To JUG, or not to JUG? That is the Question


“What do you mean my hair is too long?” I ask my teacher as he adds my name to the haircut violation list, crushing my dreams of growing out the flow. Hundreds of other students have received the blue paper with the title “Disciplinary Referral” as the school has seen an uptick in JUGs these past few weeks. 

After a year spent learning mostly virtually, the enforcement of handbook rules definitely was more relaxed, as less kids were in the classrooms, and staff were more preoccupied with other COVID related topics. But relaxed is the opposite of what the rules are this year! This “crack down” on rules may come to a surprise to some students because this 2021-2022 school year is the first time some Cubs have stepped foot in the building- so JUGS on rules may be something they are not use to. 

The hair and dress code policies are not the only rules being heavily enforced these days. The phone policies, wi-fi regulations, and parking rules are also being cracked down upon. “Students are prohibited from using cell phones for any purpose between the hours of 8 a.m. and 2:45 p.m,” says the handbook in bold, intimidating print. But as we know, cellphone usage continues throughout the school day, whether allowed or not. However, getting caught means that your phone gets taken over night and a JUG is received, so try not to get them taken away before a weekend. But a new, silent phone policy is being enforced as students who attempt to join school internet on their cell phones receive a JUG, in addition to still not being able to use the wi-fi. But the reasoning behind this JUG has good reason, as more cellphones are using the internet, the bandwidth will decrease, causing the important devices, like teachers’ computers and students’ laptops to have minimized performance while using the wi-fi. This silent JUG method is not only a new type of JUG, but also an undisputable one as the tech department can see exactly who joins the network at all times. 

Masks and COVID precautions are also being heavily enforced once again as more students and faculty are testing positive. “Pull your mask up” and “mask over your nose” are now very common phrases to hear in the crowded hallways during passing time. JUGs received from not wearing a mask correctly is “good” says Will Arvant ’22, “do it,” “I’m not trying to get sick” also exclaims Arvant. Not just inside in the High are rules being strongly enforced, but on the streets and in the parking lot as well.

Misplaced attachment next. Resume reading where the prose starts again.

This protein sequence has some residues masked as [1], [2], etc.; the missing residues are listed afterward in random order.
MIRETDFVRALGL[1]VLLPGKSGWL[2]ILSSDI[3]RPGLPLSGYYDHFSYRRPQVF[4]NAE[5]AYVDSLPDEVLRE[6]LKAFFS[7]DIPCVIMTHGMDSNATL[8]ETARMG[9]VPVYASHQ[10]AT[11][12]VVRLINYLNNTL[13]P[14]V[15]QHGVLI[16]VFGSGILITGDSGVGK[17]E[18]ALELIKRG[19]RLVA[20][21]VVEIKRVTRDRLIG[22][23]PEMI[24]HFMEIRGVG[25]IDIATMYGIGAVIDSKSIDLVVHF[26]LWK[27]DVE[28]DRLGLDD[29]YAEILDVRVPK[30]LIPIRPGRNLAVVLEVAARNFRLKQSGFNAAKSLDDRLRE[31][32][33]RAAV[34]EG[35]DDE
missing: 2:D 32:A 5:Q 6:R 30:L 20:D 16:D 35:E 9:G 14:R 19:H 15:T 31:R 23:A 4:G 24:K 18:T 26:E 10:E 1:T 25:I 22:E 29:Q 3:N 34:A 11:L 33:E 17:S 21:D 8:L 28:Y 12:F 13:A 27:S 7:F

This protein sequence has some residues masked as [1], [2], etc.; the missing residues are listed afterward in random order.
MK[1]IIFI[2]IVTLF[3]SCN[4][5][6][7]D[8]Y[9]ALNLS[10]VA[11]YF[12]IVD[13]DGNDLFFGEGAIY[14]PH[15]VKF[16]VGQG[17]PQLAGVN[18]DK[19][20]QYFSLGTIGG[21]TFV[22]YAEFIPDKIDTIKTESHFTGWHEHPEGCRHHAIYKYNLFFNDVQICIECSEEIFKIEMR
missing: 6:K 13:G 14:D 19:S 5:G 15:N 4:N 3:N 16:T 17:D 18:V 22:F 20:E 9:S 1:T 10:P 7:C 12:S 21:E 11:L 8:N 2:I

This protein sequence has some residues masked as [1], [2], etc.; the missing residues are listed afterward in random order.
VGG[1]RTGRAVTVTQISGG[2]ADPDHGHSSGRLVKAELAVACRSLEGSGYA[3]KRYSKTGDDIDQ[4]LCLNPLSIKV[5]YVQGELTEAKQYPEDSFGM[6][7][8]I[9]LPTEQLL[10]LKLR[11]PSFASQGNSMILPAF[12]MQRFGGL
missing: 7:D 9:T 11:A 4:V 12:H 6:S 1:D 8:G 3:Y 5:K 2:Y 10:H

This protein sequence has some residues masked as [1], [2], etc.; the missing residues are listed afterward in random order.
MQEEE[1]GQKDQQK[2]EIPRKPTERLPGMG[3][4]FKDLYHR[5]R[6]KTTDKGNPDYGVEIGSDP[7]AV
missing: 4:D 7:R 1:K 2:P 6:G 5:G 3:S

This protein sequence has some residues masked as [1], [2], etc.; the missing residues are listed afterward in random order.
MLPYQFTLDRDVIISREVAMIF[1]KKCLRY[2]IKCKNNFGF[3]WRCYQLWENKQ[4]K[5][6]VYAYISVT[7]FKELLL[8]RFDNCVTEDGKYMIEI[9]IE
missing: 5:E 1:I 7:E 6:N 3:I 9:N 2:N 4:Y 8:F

For the students who are allowed to drive themselves to school, which consists of seniors, juniors, and some sophomores, the parking lot has also become a source of JUGs. Parking on the surrounding streets is prohibited, and coming out to your car with a paper issuing a warning on the windshield is not very cool. But if you can find a good spot, make sure you are lined up in the spot or you may put yourself in danger of being highlighted on the @udjbadparking Instagram page, which is… embarrassing. This is quickly becoming one of the most talked about social media pages around the High, and is a strong incentive to work on your parking skills to make sure you don’t become a victim to the unnamed photographer. 

A JUG, or Justice Under God, is a staple of a Jesuit high school, and has been used as a means of punishment for a long time, and this year is not an exception. Although the return to school full time this year has looked a little different, the enforcement of handbook rules has been increased and the JUGs issued have been plentiful, so be careful!